It's a festival, it's an expo, it's a Peaceful Gathering of Hands!  The intention of this event is to unite a diverse range of groups and people from all over the city.  During this free and collaborative event, we'll all stand in a circle  holding hands every hour on the hour from noon to five pm.  We're asking each group to paint a banner demonstrating how they are creating a more peaceful Pittsburgh.  Feel free to bring food, instruments, art, and a vision for a Peaceful Pittsburgh and Planet.  

12n - 5 p.m. on the big hill near Schenley Oval, next to the ice rink.  For more information, call Kevin at 412-298-5341 or email .

May 19: Marcellus Citizen Stewardship Project training

The Mountain Watershed Association and the Center for Healthy Environments and Communities at the University of Pittsburgh will be holding a Marcellus Visual Assessment Training in Pittsburgh on May 19, 2011 as part of the new Marcellus Citizen Stewardship Project.  This project, which is being piloted in the Youghiogheny River watershed but is expected to spread throughout the southwestern Pennsylvania region, provides citizens with tools and knowledge to responsibly monitor Marcellus shale development to aid in community and environmental protection.

The Marcellus Citizen Stewardship Project offers basic Visual Assessment Trainings that provide information on monitoring Marcellus shale development. Participants will learn to use their senses of sight, hearing and smell to identify potential issues resulting from drilling operations; this approach is unique because no technical equipment is necessary.  Data gathered through this process is uploaded using simple online forms and eventually is integrated into FracTracker, an interactive data platform providing citizens with a common place to learn about and share information on Marcellus shale
gas operations.  Visual Assessment Trainings also provide information on permitting and regulations, air and water pollution, the use of FracTracker, how to file a complaint, and safety.  After completing this basic training, participants will have the opportunity to sign up for further instruction in air or water monitoring.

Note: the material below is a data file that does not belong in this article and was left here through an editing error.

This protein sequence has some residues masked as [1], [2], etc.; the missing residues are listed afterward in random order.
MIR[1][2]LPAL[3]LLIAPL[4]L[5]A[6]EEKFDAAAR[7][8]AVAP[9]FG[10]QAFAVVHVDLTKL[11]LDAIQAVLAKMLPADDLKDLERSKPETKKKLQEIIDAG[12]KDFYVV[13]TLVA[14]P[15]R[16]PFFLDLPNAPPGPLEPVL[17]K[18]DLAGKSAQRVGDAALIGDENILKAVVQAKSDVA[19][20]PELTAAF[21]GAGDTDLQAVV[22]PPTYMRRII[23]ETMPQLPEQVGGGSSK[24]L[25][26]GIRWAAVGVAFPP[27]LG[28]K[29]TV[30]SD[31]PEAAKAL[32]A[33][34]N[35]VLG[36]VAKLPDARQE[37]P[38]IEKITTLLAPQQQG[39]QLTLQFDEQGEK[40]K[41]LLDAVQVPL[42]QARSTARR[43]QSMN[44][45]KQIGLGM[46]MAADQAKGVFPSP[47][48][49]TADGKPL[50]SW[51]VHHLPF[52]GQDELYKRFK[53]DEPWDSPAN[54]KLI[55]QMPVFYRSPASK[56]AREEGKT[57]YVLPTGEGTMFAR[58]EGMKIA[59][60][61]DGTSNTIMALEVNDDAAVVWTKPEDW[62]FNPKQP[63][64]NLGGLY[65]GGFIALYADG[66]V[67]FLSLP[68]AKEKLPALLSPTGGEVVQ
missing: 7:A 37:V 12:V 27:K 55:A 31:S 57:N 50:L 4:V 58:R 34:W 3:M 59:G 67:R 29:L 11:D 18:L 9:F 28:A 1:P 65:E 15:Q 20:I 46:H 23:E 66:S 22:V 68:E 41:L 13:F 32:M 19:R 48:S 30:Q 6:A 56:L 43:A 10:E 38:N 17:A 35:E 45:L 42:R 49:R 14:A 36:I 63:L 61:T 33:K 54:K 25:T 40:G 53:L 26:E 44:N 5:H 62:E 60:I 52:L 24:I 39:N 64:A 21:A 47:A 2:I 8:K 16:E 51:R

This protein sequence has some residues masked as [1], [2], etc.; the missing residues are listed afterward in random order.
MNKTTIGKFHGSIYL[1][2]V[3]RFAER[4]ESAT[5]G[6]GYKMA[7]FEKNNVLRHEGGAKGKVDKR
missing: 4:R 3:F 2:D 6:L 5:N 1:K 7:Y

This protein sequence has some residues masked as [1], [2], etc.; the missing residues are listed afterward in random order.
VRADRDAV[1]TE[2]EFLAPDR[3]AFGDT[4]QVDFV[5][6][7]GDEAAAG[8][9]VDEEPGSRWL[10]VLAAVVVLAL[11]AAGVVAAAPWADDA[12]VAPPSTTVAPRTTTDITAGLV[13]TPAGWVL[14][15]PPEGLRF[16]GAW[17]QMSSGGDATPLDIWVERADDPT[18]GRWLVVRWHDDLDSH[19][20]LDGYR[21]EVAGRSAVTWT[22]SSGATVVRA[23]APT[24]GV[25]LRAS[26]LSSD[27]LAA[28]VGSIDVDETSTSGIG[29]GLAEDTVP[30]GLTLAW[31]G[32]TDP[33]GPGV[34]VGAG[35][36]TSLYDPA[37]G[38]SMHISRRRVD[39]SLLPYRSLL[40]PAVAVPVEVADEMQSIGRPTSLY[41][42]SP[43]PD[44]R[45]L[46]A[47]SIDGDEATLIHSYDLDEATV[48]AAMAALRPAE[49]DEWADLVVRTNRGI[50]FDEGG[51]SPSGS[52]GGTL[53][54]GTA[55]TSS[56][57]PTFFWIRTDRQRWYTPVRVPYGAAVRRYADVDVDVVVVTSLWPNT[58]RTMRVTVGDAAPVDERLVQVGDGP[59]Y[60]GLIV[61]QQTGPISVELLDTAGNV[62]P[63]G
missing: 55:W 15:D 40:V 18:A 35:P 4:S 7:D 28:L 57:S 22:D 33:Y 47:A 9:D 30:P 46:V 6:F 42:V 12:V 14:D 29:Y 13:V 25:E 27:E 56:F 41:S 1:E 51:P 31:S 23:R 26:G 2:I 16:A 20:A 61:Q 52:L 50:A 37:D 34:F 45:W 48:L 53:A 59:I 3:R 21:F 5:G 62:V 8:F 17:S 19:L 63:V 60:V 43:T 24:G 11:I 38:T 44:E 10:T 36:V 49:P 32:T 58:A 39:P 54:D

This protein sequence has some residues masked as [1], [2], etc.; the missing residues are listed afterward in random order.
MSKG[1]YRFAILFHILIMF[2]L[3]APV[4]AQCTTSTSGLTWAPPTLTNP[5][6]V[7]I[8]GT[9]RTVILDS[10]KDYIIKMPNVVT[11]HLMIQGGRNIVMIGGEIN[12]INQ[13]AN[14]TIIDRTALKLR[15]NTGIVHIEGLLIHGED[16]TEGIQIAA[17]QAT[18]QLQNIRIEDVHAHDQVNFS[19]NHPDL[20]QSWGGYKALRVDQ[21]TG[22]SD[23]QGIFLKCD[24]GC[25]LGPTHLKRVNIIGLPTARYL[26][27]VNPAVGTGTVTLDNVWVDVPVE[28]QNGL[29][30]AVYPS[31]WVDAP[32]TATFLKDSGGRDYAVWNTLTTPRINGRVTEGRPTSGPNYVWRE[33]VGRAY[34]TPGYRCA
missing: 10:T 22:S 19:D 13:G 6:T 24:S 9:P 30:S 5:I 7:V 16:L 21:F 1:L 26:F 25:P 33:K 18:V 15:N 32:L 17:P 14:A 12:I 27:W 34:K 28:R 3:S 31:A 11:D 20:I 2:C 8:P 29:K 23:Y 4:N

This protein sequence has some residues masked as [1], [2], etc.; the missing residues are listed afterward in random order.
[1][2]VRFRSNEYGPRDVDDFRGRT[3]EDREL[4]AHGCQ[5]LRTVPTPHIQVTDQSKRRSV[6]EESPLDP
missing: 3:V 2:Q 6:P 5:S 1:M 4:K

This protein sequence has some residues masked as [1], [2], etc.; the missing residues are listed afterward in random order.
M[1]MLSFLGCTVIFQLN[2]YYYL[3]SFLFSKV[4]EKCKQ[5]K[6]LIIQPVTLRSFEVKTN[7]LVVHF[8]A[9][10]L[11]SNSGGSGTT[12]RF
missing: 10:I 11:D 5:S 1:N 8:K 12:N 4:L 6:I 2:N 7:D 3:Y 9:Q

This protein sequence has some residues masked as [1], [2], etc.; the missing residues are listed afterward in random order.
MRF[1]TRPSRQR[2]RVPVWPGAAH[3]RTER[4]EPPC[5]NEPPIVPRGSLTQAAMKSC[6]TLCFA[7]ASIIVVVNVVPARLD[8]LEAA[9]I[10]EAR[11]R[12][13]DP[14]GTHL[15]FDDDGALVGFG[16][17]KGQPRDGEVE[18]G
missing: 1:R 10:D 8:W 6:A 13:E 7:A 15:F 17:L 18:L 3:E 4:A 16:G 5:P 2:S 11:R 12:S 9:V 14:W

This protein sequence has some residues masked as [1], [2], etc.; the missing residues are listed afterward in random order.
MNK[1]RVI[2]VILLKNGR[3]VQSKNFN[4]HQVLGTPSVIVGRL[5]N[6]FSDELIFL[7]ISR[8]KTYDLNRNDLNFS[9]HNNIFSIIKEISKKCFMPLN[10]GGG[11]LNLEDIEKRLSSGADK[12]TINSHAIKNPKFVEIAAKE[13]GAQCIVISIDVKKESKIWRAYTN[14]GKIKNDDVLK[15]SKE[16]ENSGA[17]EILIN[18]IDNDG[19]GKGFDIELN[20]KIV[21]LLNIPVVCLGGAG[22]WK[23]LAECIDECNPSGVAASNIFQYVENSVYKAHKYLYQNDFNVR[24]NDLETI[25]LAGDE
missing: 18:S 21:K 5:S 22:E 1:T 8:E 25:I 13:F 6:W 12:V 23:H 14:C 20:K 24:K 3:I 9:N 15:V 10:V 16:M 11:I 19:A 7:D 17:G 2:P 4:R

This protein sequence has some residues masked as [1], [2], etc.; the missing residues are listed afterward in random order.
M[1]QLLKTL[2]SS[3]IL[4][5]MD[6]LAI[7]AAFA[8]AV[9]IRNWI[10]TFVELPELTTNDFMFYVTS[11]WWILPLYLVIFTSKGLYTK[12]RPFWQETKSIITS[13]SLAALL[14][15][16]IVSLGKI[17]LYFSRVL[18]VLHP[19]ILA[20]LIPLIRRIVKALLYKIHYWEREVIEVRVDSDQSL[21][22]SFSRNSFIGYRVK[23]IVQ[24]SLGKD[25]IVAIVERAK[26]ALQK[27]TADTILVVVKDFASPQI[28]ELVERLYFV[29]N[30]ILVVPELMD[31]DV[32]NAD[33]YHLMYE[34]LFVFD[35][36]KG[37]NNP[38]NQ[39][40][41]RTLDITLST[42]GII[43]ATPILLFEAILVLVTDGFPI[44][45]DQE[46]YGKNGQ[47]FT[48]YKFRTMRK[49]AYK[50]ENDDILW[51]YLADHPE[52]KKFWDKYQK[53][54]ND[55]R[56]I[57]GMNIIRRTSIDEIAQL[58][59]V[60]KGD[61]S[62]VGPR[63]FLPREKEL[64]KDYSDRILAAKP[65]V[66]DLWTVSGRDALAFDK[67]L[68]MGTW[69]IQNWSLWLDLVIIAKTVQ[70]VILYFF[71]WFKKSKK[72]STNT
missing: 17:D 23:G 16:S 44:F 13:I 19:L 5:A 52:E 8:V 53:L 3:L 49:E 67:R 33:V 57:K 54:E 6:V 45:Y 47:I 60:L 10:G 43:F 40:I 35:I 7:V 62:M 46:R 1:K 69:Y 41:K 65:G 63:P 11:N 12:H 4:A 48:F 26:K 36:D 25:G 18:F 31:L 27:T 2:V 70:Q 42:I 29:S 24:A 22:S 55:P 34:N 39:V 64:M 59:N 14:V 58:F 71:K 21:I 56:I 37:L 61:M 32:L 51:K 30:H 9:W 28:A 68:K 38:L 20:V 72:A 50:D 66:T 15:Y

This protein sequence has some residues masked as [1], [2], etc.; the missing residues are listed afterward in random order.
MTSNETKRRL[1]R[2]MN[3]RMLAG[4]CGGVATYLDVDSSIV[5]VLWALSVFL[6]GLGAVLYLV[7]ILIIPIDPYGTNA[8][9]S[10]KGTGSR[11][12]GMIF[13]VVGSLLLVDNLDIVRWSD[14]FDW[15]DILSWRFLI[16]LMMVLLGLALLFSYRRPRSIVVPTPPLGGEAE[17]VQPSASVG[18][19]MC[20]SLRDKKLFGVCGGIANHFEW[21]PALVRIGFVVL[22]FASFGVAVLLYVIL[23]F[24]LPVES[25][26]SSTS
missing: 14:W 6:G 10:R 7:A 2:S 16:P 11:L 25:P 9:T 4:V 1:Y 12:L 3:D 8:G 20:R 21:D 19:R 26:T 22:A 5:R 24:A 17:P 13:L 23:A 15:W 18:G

This event is free and open to the public, and citizens in areas where Marcellus shale extraction is occurring or proposed are encouraged to attend.

6-9 p.m. at the Bridgeside Point building, 100 Technology Drive, Pittsburgh 15219 (Map).  For more information about the event, visit or contact Veronica Coptis at the Mountain Watershed Association: 724-455-4200, ext. 4#.

May 10: GASLAND screening and discussion

Please join Sustainable Monroeville for a screening and community discussion 
of the documentary film  GASLAND. The largest natural gas drilling boom in 
U.S. history has swept across the country, as the drilling technology of 'fracking' 
or hydraulic fracturing has unlocked a 'Saudia Arabia of natural gas'  beneath 
our feet. But is fracking safe? When filmmaker Josh Fox is asked to lease his 
land for drilling, he embarks on a cross-country odyssey to find out.

7-8:30 p.m. at the Monroeville Public Library Gallery Space

May 10: Feeding the Earth workshop

Learn why composting is one of the most hopeful frontiers in our world, and ways that each of us can help move it in the right directions.

Controlling Invasive Plants
Over the past two decades, backyard composting has become increasingly popular among households in many countries, and growing numbers of institutional food-waste generators (restaurants, cafeterias, supermarkets) have begun to divert their organic waste to composting facilities. In this slide-show-based lecture, Nick Shorr argues that these twin movements may offer a shift in our relations to Nature that is of historic proportions.